We’d like to give a special thanks to The Times of Malta for writing this great article.
An annual music and arts festival disposed of almost 1.5 tonnes of waste last year without a single kilogramme ending up in a landfill.
From using recyclable cups and plates to encouraging visitors to buy beer on tap rather than in cans, organisers of The Bubble put significant effort into ensuring the three-day event left as small an ecological footprint as possible.
Those efforts paid off, with the 1,500 people who attended the Għajn Tuffieħa festival last September generating just 1,347 kg of waste, or less than 1kg each. By way of comparison, the average Maltese person generates 600kg of waste every year.
More strikingly, none of the waste generated at the festival went to landfill – a stark contrast with the national trend, with official figures showing that more than 80 per cent of municipal waste generated in Malta last year ended up in Għallis landfill.
“We’re very proud of our waste collection processes,” said festival sustainability manager Gayle Murphy. “The Bubble is adamant that everything is reused.”
The multiple waste separation points dotting the festival grounds make it easier for waste collection teams to sort the various waste streams – glass, paper, plastic and metal refuse.
But rather than leave it at that and dump the remaining black bag waste, organisers separated out any recyclable material and organic waste, with the latter being subsequently composted.
“The leftovers are then baled, sold for tender and burned abroad as residual fuel,” Ms. Murphy explained.
Now in its fifth year, The Bubble has steadily grown in size while sticking to its core aims of promoting sustainable living and raising money for charitable causes.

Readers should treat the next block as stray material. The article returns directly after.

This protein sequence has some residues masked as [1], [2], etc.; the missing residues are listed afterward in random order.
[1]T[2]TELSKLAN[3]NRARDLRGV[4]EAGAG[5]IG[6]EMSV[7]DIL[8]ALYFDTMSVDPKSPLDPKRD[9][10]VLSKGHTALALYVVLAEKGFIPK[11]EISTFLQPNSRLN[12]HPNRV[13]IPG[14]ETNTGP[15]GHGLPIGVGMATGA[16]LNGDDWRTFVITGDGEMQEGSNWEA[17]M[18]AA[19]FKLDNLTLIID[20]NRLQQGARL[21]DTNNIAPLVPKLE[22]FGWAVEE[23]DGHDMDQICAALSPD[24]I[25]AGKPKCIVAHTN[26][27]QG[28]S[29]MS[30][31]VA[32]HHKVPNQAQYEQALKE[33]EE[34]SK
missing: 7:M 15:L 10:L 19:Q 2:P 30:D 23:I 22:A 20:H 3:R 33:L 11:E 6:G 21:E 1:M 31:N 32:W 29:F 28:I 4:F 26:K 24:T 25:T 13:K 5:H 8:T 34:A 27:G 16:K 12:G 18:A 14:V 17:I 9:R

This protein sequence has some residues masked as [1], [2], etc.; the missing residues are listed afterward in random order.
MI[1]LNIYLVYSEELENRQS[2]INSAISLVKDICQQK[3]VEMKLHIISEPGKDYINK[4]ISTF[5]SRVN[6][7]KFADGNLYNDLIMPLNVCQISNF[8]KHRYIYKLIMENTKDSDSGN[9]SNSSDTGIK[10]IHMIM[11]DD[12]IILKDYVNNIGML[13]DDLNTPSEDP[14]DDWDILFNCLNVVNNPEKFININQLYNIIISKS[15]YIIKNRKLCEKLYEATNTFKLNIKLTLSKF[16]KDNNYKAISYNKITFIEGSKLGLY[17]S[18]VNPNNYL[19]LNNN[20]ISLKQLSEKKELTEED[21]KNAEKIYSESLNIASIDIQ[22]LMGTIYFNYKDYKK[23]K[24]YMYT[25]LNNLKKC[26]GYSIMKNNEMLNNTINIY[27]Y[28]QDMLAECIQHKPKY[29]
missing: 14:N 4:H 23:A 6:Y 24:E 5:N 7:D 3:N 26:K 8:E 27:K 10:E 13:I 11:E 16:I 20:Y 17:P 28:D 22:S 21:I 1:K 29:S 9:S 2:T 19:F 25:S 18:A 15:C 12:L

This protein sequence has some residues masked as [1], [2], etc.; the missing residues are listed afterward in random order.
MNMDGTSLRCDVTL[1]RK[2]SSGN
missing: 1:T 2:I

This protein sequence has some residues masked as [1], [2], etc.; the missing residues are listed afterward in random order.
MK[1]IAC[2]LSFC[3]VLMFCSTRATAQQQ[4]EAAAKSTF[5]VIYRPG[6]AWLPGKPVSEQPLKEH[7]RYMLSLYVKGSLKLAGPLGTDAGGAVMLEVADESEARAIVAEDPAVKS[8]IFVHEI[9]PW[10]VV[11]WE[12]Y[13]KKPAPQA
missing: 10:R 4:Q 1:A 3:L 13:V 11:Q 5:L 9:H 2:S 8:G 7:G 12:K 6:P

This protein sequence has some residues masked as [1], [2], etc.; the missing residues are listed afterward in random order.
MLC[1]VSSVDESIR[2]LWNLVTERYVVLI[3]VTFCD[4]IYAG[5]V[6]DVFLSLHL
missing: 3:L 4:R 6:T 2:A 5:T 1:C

Last year, the not-for-profit festival raised €4,200 for development NGO Right2Smile, almost €1,700 for the Gaia Foundation and €1,200 for local NGO Why Not?
Organisers kept the €1,200 left over to use for organising this year’s edition of the festival.
Leave no trace
The Bubble’s ‘leave no trace’ policy has seen organisers progressively step up their efforts to reduce the festival’s ecological footprint.
During last year’s festival, organisers managed to reduce the volume of metal cans by 70 per cent by serving beer on draft in two of the festival’s three bars, and portable ashtrays handed out to visitors meant post-festival clean-up teams spent less time scouring the ground for cigarette butts.
“We’ve got plans to completely eliminate the use of plastic by setting up a reusable water bottle system,” fellow organiser Duncan Fenech told Times of Malta.
But no amount of planning could prepare organisers for the loggerhead turtle who ambled up Golden Bay and laid her eggs just a couple of metres from the festival site, roughly seven weeks before the festival began.
The area was put under an emergency conservation order, with Nature Trust volunteers guarding the site 24 hours a day.
“We worked around the clock to mask lights and make sure the festival had no impact on the eggs,” Mr Buttigieg said, “and Nature Trust did a fantastic job of protecting the nesting site.”
Just one week after The Bubble ended, 66 turtles hatched and returned to the sea – a 90 per cent hatch rate.
“We were delighted,” said Mr Buttigieg. “Now we’re hard at work preparing this year’s edition of the festival. We want to keep pushing the envelope when it comes to sustainable practices and help inspire other festivals to adopt similar models. ‘Leave no trace’ should be the festival norm, rather than an exception.”